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Uniloc United States of America, Inc. v. Apple Inc.

United States District Court, N.D. California

April 5, 2018

UNILOC UNITED STATES OF AMERICA, INC., et al., Plaintiffs,
v.
APPLE, INC., Defendant.

          ORDER DENYING MOTION TO STRIKE RE: DKT. NOS. 42, 55

          PHYLLIS J. HAMILTON United States District Judge.

         Before the court are defendant Apple's motions to strike plaintiffs' (“Uniloc”) Second Amended Complaint (Dkt. 42) and to dismiss plaintiffs' First Amended Complaint (Dkt. 55). The matter is fully briefed and suitable for decision without oral argument. Accordingly, the hearing set for these two motions on April 11, 2018 is VACATED. Having read the parties' papers and carefully considered their arguments and the relevant legal authority, and good cause appearing, the court hereby rules as follows.

         BACKGROUND

         On June 2, 2017, Uniloc filed its original Complaint in this action in the Eastern District of Texas, asserting infringement of a patent. Dkt. 1. On August 4, 2017, Uniloc filed a First Amended Complaint. Dkt. 17. On August 11, 2017, Apple filed a motion to dismiss Uniloc's First Amended Complaint. Dkts. 19, 55. On August 22, 2017, this action was consolidated with other cases in the Eastern District of Texas, with the Lead Case determined to be Case No. 2:17-cv-00470-JRG (now 18-cv-00362-PJH). Dkt. 25.

         On October 4, 2017, Uniloc and Apple filed a Joint Motion for Entry of an Agreed Docket Control Order. Uniloc USA, Inc. v. Apple Inc., Case No. 18-cv-00362-PJH (N.D. Cal.), Dkt. 40. The court entered the Joint Agreed Docket Control Order on October 5, 2017. Id., Dkt. 42. That Docket Control Order controlled this case. It reflected that the court consented to any pleading amendments through February 12, 2018, so long as the amendments did not assert new patents. Id. at 3.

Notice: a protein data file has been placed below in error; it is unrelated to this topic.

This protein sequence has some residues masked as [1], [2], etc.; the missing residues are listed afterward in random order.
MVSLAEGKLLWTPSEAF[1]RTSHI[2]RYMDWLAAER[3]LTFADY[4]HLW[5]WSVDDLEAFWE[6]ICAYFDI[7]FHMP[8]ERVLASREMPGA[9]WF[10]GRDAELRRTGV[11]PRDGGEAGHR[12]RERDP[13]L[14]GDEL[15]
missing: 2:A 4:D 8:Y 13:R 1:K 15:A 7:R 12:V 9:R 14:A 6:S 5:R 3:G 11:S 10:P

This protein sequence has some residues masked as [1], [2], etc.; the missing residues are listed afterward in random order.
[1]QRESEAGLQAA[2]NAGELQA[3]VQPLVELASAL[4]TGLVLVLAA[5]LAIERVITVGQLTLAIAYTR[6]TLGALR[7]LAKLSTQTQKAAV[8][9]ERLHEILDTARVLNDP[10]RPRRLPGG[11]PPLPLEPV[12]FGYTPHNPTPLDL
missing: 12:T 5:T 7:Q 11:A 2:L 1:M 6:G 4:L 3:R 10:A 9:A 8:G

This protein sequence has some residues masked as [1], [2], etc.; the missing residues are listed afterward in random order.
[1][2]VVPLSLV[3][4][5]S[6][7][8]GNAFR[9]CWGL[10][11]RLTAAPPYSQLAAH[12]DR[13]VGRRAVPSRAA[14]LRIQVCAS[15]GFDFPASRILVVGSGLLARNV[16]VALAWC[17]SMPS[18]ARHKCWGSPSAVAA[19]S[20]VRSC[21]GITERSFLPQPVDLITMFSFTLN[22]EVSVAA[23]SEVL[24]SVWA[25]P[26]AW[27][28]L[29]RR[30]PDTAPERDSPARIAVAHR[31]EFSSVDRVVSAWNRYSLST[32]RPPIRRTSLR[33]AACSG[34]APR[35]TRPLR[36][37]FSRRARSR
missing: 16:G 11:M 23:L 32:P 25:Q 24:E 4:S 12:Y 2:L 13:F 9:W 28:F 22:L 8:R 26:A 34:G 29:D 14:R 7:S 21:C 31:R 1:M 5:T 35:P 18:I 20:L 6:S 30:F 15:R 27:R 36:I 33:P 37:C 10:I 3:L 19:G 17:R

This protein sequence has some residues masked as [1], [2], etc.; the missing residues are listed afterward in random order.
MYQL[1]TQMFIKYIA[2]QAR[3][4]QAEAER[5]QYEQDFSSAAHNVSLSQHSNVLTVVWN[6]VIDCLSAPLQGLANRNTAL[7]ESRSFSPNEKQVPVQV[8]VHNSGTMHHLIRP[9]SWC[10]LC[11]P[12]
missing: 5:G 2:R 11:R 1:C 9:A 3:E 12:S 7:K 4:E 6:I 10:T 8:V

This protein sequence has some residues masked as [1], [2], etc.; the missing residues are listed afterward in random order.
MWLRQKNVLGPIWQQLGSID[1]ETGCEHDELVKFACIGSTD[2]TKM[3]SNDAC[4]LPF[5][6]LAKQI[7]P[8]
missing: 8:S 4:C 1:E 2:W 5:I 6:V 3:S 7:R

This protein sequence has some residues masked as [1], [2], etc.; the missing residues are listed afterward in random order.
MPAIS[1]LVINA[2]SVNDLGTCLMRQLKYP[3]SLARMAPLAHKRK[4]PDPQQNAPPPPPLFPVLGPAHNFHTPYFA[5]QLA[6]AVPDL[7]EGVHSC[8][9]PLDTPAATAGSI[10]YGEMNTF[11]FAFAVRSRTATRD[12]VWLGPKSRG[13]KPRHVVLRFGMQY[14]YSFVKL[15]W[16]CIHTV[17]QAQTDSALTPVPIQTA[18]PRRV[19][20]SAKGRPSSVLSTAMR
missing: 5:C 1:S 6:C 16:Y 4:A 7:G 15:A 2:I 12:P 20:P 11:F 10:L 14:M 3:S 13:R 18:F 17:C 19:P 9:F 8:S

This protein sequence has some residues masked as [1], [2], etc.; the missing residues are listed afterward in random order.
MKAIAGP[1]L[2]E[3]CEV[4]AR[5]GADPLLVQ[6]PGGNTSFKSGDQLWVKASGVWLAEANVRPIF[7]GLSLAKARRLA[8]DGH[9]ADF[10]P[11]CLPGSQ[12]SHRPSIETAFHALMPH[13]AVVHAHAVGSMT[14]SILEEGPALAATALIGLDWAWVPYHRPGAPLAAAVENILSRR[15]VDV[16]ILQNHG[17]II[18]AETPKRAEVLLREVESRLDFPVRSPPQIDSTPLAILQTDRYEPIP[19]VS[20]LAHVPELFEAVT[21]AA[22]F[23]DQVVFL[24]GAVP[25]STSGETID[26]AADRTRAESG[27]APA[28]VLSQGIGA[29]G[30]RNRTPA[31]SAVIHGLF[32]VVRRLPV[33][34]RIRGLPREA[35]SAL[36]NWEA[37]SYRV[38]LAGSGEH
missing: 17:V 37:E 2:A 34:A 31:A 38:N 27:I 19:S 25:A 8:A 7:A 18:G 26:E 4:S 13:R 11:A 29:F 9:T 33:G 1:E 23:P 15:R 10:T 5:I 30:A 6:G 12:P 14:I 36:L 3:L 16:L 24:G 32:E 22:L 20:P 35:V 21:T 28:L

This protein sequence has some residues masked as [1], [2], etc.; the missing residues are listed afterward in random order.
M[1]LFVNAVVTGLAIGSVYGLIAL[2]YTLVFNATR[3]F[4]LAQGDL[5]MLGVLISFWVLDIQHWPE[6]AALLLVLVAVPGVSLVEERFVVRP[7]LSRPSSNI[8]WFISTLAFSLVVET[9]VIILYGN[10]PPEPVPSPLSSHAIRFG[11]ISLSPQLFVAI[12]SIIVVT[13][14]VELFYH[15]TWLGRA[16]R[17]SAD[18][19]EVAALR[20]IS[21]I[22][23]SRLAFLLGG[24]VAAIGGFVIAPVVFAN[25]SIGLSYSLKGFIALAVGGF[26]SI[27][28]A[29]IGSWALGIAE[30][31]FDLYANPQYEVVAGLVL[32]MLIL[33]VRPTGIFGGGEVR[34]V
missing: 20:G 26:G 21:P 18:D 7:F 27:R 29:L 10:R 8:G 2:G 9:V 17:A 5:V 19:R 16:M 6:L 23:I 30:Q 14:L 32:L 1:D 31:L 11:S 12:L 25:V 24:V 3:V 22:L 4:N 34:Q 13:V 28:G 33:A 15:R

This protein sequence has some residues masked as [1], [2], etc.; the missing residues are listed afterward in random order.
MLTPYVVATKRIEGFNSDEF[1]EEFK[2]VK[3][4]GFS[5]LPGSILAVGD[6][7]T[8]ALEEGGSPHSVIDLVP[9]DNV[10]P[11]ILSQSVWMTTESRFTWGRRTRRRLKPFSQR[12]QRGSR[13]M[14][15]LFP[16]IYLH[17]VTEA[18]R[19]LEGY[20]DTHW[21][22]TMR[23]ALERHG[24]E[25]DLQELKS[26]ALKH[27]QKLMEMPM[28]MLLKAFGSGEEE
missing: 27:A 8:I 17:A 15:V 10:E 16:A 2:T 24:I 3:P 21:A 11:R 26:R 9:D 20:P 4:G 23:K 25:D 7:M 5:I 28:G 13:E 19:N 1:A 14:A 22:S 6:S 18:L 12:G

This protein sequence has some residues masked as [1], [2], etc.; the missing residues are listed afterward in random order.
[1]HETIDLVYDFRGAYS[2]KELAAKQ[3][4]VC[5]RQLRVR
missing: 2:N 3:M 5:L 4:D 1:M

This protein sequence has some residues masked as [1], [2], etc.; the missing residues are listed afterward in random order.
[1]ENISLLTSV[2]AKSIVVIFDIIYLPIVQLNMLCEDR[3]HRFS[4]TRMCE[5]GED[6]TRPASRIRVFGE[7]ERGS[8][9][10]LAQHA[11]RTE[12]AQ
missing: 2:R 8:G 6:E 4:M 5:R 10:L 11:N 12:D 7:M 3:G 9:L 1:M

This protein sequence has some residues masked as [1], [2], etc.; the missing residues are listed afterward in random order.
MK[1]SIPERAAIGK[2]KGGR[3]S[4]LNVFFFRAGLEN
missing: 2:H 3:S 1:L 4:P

On December 22, 2017, the Texas district court granted Apple's motion to transfer the consolidated cases to the Northern District of California. Dkt. 34. On January 17, 2018, this case was assigned to this court. Dkt. 37. On January 30, 2018, Uniloc filed a Second Amended Complaint. Dkt. 38.

         DISCUSSION

         A. Legal Standard

         1. Motion to Strike

         Rule 12(f) provides that the “court may strike from a pleading an insufficient defense or any redundant, immaterial, impertinent, or scandalous matter.” Fed.R.Civ.P. 12. The function of a motion to strike is to “avoid the expenditure of time and money that must arise from litigating spurious issues by dispensing with those issues prior to trial.” Whittlestone, Inc. v. Handi-Craft Co., 618 F.3d 970, 973 (9th Cir. 2010) (citation and internal quotation marks omitted). To determine whether to grant a motion to strike under Rule 12(f), the court considers whether the matter the moving party seeks to have stricken is (1) an insufficient defense; (2) redundant; (3) immaterial; (4) impertinent; or (5) scandalous. Id. at 973-74.

         Motions to strike are not favored and “should not be granted unless it is clear that the matter to be stricken could have no possible bearing on the subject matter of the litigation.” Colaprico v. Sun Microsystem, Inc., 758 F.Supp. 1335, 1339 (N.D. Cal. 1991). When a court considers a motion to strike, it “must view the pleadings in a light most favorable to the pleading party.” In re 2TheMart.com, Inc. Sec. Litig., 114 F.Supp.2d 955, 965 (C.D. Cal. 2000).

         B. Analysis

         Apple moves to strike Uniloc's Second Amended Complaint based on arguments that Uniloc violated Federal Rule of Civil Procedure 15. Rule 15 provides in relevant part that “A party may amend its pleading once as a matter of course within . . . 21 days after service of a responsive pleading or 21 days after service of a motion under Rule 12(b), (e), or (f), whichever is earlier . . . [or] with the opposing party's written consent or the court's leave. The court should freely give leave when justice so requires.” Fed.R.Civ.P. 15(a)(1)-(2). Apple argues that Uniloc did not obtain Apple's consent nor the court's leave to file an amended complaint after the 21-day deadline had passed. Apple further argues that, even if the district court in Texas granted Uniloc leave to file the amended complaint, the schedule providing that leave became inapplicable after the case was transferred. Dkt. 42 at 4.

         Plaintiffs argue that the court's October 5, 2017 order permitted amended pleading through February 12, 2018, so long as Uniloc did not assert additional patents. Dkt. 50 at 1-2. Uniloc filed its second amended pleadings ...


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